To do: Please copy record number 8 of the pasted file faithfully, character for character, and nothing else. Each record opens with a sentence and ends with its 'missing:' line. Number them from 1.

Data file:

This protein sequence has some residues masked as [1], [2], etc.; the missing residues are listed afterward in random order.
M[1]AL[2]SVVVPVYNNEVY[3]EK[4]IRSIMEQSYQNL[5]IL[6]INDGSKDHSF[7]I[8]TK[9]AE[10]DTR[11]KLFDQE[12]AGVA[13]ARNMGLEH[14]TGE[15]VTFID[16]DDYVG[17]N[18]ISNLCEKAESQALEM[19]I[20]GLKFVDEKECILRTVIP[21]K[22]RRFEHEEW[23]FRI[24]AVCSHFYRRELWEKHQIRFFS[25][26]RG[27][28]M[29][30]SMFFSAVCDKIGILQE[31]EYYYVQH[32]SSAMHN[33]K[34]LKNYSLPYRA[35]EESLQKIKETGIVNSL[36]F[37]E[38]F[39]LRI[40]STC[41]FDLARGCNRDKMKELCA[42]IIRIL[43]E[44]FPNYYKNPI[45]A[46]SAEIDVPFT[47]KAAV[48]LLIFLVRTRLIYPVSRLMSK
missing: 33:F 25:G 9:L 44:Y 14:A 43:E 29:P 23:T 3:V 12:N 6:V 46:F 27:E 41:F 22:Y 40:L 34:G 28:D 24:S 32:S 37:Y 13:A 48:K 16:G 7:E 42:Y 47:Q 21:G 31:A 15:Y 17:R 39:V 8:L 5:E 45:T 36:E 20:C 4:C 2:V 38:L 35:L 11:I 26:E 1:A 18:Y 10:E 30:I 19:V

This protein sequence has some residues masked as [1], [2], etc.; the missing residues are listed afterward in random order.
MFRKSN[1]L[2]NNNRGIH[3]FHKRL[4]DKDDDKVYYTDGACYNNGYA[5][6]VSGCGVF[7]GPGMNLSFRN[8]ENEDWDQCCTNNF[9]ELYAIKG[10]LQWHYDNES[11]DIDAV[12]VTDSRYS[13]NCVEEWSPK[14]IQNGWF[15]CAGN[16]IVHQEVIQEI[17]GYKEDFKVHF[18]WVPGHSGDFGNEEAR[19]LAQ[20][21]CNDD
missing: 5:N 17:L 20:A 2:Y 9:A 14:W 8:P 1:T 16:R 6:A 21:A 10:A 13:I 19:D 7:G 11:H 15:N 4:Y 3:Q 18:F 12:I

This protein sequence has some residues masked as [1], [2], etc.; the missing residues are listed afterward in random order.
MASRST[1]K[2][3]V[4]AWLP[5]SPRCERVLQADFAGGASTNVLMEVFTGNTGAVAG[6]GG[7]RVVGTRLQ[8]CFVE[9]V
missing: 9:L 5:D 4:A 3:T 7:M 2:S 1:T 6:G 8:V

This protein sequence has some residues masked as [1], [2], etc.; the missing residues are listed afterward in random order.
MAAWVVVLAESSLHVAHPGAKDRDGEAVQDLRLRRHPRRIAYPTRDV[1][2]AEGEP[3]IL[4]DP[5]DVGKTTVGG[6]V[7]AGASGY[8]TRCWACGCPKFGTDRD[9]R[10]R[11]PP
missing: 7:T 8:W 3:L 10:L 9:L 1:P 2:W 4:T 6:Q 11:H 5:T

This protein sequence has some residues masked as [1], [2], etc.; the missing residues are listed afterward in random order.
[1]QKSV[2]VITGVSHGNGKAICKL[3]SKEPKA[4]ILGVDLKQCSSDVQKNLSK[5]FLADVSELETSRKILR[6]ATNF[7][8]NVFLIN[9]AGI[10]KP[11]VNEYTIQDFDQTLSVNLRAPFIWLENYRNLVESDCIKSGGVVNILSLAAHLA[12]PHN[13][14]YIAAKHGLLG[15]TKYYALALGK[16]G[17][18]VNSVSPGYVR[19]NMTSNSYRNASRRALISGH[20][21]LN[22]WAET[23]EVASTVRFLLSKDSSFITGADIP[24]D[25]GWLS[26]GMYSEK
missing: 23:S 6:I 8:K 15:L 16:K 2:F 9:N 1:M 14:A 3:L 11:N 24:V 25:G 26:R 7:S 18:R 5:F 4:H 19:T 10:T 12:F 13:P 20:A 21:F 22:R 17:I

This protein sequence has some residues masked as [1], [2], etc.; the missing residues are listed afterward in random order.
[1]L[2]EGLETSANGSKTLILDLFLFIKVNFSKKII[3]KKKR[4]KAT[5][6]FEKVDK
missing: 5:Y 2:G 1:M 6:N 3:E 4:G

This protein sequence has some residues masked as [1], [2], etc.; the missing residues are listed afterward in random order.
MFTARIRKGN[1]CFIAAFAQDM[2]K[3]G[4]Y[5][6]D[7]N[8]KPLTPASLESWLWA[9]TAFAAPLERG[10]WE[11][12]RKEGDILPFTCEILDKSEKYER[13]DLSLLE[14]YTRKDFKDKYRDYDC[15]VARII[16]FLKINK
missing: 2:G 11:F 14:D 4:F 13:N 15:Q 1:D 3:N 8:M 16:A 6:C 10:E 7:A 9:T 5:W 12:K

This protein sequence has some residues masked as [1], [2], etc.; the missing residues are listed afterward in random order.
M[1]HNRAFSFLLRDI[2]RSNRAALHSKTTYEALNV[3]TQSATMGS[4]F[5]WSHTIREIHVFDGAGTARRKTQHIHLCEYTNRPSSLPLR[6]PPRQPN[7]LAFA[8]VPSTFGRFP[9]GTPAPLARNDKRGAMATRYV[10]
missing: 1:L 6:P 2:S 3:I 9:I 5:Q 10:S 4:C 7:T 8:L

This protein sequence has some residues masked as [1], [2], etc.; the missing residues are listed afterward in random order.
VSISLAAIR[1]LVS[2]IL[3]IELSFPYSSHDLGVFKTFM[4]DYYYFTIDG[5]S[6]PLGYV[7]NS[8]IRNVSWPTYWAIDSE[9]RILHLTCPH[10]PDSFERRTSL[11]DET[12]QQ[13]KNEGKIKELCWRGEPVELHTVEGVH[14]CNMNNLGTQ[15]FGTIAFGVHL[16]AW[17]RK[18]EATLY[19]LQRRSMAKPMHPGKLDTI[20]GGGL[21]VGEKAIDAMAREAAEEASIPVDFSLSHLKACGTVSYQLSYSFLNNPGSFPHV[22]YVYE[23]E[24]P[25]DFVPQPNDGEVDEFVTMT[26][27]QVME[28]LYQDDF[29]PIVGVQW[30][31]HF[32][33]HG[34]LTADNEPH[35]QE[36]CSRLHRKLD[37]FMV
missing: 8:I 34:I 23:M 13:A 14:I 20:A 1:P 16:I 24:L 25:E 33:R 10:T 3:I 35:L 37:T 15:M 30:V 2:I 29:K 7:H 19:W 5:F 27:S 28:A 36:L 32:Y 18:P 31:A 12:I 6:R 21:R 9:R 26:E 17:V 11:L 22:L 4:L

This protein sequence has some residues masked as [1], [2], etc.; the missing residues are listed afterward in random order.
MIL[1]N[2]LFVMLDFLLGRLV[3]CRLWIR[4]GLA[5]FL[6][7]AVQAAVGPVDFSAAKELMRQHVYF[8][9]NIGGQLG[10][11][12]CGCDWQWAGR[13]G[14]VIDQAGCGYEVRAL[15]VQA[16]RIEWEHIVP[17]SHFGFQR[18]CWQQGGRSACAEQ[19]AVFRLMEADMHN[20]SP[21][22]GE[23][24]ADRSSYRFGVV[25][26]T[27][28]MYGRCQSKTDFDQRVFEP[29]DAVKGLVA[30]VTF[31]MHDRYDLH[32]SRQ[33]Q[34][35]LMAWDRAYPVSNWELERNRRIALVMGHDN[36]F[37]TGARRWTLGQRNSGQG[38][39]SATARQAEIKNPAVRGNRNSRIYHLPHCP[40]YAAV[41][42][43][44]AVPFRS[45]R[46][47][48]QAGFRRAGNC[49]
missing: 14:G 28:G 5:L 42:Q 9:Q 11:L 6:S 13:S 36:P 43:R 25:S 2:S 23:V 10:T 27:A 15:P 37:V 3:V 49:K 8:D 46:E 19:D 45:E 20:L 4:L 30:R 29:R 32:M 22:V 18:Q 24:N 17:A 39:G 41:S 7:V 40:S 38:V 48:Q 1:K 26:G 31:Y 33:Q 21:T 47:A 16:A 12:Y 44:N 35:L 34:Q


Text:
This protein sequence has some residues masked as [1], [2], etc.; the missing residues are listed afterward in random order.
M[1]HNRAFSFLLRDI[2]RSNRAALHSKTTYEALNV[3]TQSATMGS[4]F[5]WSHTIREIHVFDGAGTARRKTQHIHLCEYTNRPSSLPLR[6]PPRQPN[7]LAFA[8]VPSTFGRFP[9]GTPAPLARNDKRGAMATRYV[10]
missing: 1:L 6:P 2:S 3:I 9:I 5:Q 10:S 4:C 7:T 8:L